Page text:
New population of Iberian lynx raises hope, says World Wildlife Fund

Oct 23, 2007

Spanish authorities have announced they have discovered a previously unknown population of Iberian lynx, triggering hope for one of the world’s most endangered cat species, said World Wildlife Fund today.

“We are excited and amazed by this discovery,” said Luis Suarez, head of WWF’s Species Program in Spain. “However, we are a long way from saving the Iberian lynx from imminent extinction.”

It appears that the new population was discovered in previously unsurveyed estates in Castilla - La Mancha (Central Spain). This Iberian community is one of the most sparsely populated of Spain's autonomous communities.

At present, the exact numbers and location of the newly discovered population are being kept confidential, but the population is thought to be made up of both adults and cubs.

Until the exact location is known, conservationists cannot confirm if this population is genetically distinct from the larger and more stable population of lynx found in Andujar (South).

According to the most recent comprehensive survey prior to this discovery, there were about 100 adult Iberian lynx in two isolated breeding populations in southern Spain. The population is thought to have since risen to some 110 adults.

The Iberian Lynx faces myriad threats - a lack of prey, accidental deaths from cars and trucks on Spanish roads, and new construction work destroying habitats.

WWF is calling for all Lynx habitat to be covered by the EU's Natura 2000 Program, which offers the strongest level of protection in Europe, something that still hasn’t happened despite years of petition.

“We hope this discovery reinvigorates action in Spain to save the world’s most endangered cat species. If Europe cannot take responsibility for Europe’s ‘tiger’, then shame on us all,” Suarez added.

Source: World Wildlife Fund

Explore further: New class of insecticides offers safer, more targeted mosquito control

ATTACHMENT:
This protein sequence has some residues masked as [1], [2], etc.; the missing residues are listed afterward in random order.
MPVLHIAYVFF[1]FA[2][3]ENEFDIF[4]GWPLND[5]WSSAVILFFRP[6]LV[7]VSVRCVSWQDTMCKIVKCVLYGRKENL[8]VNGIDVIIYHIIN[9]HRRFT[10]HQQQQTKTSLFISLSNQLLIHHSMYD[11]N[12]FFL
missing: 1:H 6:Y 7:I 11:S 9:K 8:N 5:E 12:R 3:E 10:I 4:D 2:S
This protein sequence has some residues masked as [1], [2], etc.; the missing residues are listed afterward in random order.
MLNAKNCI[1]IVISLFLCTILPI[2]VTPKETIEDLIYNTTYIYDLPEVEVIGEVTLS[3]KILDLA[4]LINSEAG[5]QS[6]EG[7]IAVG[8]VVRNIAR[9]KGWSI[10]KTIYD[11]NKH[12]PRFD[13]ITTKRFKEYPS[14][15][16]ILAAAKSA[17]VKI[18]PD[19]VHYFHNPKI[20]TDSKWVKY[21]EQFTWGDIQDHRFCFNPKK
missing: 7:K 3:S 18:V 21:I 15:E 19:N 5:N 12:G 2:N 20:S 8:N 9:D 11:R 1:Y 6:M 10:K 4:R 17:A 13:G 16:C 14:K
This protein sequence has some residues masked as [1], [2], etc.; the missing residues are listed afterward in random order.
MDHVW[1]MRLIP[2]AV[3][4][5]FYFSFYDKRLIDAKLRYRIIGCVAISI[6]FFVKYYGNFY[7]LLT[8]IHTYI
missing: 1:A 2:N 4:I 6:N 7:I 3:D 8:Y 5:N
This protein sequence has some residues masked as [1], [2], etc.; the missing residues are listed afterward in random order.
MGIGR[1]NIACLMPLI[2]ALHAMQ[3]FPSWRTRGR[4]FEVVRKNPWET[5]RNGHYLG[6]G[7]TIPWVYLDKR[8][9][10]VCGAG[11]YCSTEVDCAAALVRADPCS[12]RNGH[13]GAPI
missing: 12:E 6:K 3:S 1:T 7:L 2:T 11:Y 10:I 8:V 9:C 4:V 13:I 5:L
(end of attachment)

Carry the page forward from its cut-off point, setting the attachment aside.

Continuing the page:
Related Stories

Ticks can adapt to the Spain's climatic diversity

Mar 29, 2012

Carnivores in the Iberian Peninsula, such as the Iberian lynx, are under an increasingly serious threat: ticks that can adapt to changing climatic conditions and that can even survive in extremely arid environments. ...

Europe's bison, beavers and bears bounce back

Sep 26, 2013

Several European animal and bird species driven to near extinction by humans have made a dramatic comeback in the past 50 years thanks to conservation efforts, a report said Thursday.

Recommended for you

Scientists discover new 'transformer frog' in Ecuador

8 hours ago

It doesn't turn into Prince Charming, but a new species of frog discovered in Ecuador has earned the nickname "transformer frog" for its ability to change its skin from spiny to smooth in five minutes.

Longer DNA fragments reveal rare species diversity

8 hours ago

A challenge in metagenomics is that the more commonly used sequencing machines generate data in short lengths, while short-read assemblers may not be able to distinguish among multiple occurrences of the ...

Scientists say polar bears won't thrive on land food

8 hours ago

A group of researchers say polar bears forced off melting sea ice will not find enough food to replace their current diet of fat-laden marine mammals such as seals, a conclusion that contradicts studies indicating ...

The vital question: Why is life the way it is?

10 hours ago

The Vital Question: Why is life the way it is? is a new book by Nick Lane that is due out on April 23rd. His question is not one for a static answer but rather one for a series of ever sharper explanations—explanations that a ...

User comments : 0

Please sign in to add a comment. Registration is free, and takes less than a minute. Read more

Click here to reset your password.
Sign in to get notified via email when new comments are made.